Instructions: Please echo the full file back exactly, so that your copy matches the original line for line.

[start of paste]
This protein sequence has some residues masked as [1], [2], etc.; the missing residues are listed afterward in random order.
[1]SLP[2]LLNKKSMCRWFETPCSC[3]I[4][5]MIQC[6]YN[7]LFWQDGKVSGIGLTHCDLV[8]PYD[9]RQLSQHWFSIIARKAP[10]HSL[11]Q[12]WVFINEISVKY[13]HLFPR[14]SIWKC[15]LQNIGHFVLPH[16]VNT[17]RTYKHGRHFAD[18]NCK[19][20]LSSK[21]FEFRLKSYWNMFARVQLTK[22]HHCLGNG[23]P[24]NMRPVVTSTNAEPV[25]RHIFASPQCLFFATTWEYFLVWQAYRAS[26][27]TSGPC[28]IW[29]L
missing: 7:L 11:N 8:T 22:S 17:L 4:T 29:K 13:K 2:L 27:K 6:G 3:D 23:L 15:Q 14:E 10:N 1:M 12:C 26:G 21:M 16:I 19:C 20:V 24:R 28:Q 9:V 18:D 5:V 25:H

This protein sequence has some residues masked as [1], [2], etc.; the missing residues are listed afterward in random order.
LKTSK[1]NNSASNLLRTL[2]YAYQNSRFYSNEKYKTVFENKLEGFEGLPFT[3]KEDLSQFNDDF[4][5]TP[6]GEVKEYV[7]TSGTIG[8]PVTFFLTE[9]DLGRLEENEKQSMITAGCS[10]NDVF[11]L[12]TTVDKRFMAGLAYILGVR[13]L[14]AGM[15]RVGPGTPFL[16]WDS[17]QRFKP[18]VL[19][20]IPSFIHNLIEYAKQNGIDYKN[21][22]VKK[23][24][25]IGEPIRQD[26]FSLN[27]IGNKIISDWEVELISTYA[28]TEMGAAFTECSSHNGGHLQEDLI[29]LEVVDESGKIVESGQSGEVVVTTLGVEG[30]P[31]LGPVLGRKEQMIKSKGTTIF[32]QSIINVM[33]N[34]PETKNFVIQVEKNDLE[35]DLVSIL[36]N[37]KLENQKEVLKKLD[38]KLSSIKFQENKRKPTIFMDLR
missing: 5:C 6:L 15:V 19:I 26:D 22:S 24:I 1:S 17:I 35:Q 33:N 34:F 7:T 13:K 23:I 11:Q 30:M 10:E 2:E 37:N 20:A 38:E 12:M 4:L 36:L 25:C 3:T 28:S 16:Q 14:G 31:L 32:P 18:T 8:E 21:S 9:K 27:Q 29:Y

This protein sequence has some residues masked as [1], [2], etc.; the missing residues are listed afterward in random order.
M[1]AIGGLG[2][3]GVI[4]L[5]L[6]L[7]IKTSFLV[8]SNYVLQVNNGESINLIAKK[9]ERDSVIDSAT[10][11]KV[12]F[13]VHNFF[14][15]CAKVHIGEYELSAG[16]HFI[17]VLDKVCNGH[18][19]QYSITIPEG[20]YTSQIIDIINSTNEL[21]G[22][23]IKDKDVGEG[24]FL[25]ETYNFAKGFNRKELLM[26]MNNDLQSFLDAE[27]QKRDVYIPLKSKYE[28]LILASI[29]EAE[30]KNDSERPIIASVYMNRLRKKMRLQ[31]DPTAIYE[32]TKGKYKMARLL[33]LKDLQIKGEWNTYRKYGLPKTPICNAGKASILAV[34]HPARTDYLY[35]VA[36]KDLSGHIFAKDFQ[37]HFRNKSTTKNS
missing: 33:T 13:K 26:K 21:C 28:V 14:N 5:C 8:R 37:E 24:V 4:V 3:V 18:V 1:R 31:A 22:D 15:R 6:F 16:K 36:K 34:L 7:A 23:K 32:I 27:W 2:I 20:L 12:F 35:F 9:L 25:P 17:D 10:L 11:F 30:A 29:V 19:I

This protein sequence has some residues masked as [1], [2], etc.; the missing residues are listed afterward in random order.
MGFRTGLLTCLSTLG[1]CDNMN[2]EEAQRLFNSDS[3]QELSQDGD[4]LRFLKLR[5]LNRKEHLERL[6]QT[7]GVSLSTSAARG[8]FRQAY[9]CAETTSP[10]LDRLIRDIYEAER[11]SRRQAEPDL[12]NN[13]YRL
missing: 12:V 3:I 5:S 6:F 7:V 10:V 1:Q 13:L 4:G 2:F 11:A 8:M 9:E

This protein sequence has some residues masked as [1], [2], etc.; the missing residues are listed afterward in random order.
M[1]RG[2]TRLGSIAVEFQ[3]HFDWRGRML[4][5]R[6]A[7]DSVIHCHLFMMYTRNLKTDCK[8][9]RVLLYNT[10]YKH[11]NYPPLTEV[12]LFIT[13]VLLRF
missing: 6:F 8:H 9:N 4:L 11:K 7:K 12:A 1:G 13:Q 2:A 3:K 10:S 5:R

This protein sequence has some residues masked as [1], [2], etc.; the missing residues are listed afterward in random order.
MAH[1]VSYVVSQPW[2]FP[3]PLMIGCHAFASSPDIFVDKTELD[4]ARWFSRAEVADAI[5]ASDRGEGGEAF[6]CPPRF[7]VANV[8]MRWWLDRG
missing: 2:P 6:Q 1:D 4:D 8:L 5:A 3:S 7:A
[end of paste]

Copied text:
This protein sequence has some residues masked as [1], [2], etc.; the missing residues are listed afterward in random order.
[1]SLP[2]LLNKKSMCRWFETPCSC[3]I[4][5]MIQC[6]YN[7]LFWQDGKVSGIGLTHCDLV[8]PYD[9]RQLSQHWFSIIARKAP[10]HSL[11]Q[12]WVFINEISVKY[13]HLFPR[14]SIWKC[15]LQNIGHFVLPH[16]VNT[17]RTYKHGRHFAD[18]NCK[19][20]LSSK[21]FEFRLKSYWNMFARVQLTK[22]HHCLGNG[23]P[24]NMRPVVTSTNAEPV[25]RHIFASPQCLFFATTWEYFLVWQAYRAS[26][27]TSGPC[28]IW[29]L
missing: 7:L 11:N 8:T 22:S 17:L 4:T 29:K 13:K 2:L 27:K 6:G 3:D 23:L 15:Q 14:E 10:N 1:M 12:C 26:G 21:M 16:I 19:C 20:V 24:R 28:Q 9:V 18:D 5:V 25:H

This protein sequence has some residues masked as [1], [2], etc.; the missing residues are listed afterward in random order.
LKTSK[1]NNSASNLLRTL[2]YAYQNSRFYSNEKYKTVFENKLEGFEGLPFT[3]KEDLSQFNDDF[4][5]TP[6]GEVKEYV[7]TSGTIG[8]PVTFFLTE[9]DLGRLEENEKQSMITAGCS[10]NDVF[11]L[12]TTVDKRFMAGLAYILGVR[13]L[14]AGM[15]RVGPGTPFL[16]WDS[17]QRFKP[18]VL[19][20]IPSFIHNLIEYAKQNGIDYKN[21][22]VKK[23][24][25]IGEPIRQD[26]FSLN[27]IGNKIISDWEVELISTYA[28]TEMGAAFTECSSHNGGHLQEDLI[29]LEVVDESGKIVESGQSGEVVVTTLGVEG[30]P[31]LGPVLGRKEQMIKSKGTTIF[32]QSIINVM[33]N[34]PETKNFVIQVEKNDLE[35]DLVSIL[36]N[37]KLENQKEVLKKLD[38]KLSSIKFQENKRKPTIFMDLR
missing: 5:C 6:L 15:V 19:I 26:D 22:S 24:I 1:S 17:I 35:Q 33:N 34:F 7:T 13:K 23:I 11:Q 30:M 10:E 2:E 37:N 20:A 38:E 12:M 4:L 36:L 25:C 3:T 28:S 16:Q 14:G 31:L 32:P 18:T 8:E 21:S 9:K 27:Q 29:Y

This protein sequence has some residues masked as [1], [2], etc.; the missing residues are listed afterward in random order.
M[1]AIGGLG[2][3]GVI[4]L[5]L[6]L[7]IKTSFLV[8]SNYVLQVNNGESINLIAKK[9]ERDSVIDSAT[10][11]KV[12]F[13]VHNFF[14][15]CAKVHIGEYELSAG[16]HFI[17]VLDKVCNGH[18][19]QYSITIPEG[20]YTSQIIDIINSTNEL[21]G[22][23]IKDKDVGEG[24]FL[25]ETYNFAKGFNRKELLM[26]MNNDLQSFLDAE[27]QKRDVYIPLKSKYE[28]LILASI[29]EAE[30]KNDSERPIIASVYMNRLRKKMRLQ[31]DPTAIYE[32]TKGKYKMARLL[33]LKDLQIKGEWNTYRKYGLPKTPICNAGKASILAV[34]HPARTDYLY[35]VA[36]KDLSGHIFAKDFQ[37]HFRNKSTTKNS
missing: 33:T 13:K 26:K 21:C 28:V 14:N 5:C 8:R 37:E 24:V 4:V 3:V 18:V 1:R 31:A 22:D 15:R 6:F 16:K 36:K 34:L 7:A 23:K 32:I 27:W 2:I 20:L 12:F 35:F 9:L 25:P 17:D 10:L 11:F 30:A 29:V 19:I

This protein sequence has some residues masked as [1], [2], etc.; the missing residues are listed afterward in random order.
MGFRTGLLTCLSTLG[1]CDNMN[2]EEAQRLFNSDS[3]QELSQDGD[4]LRFLKLR[5]LNRKEHLERL[6]QT[7]GVSLSTSAARG[8]FRQAY[9]CAETTSP[10]LDRLIRDIYEAER[11]SRRQAEPDL[12]NN[13]YRL
missing: 12:V 3:I 5:S 6:F 7:V 10:V 1:Q 13:L 4:G 2:F 11:A 8:M 9:E

This protein sequence has some residues masked as [1], [2], etc.; the missing residues are listed afterward in random order.
M[1]RG[2]TRLGSIAVEFQ[3]HFDWRGRML[4][5]R[6]A[7]DSVIHCHLFMMYTRNLKTDCK[8][9]RVLLYNT[10]YKH[11]NYPPLTEV[12]LFIT[13]VLLRF
missing: 6:F 8:H 9:N 4:L 11:K 7:K 12:A 1:G 13:Q 2:A 3:K 10:S 5:R

This protein sequence has some residues masked as [1], [2], etc.; the missing residues are listed afterward in random order.
MAH[1]VSYVVSQPW[2]FP[3]PLMIGCHAFASSPDIFVDKTELD[4]ARWFSRAEVADAI[5]ASDRGEGGEAF[6]CPPRF[7]VANV[8]MRWWLDRG
missing: 2:P 6:Q 1:D 4:D 8:L 5:A 3:S 7:A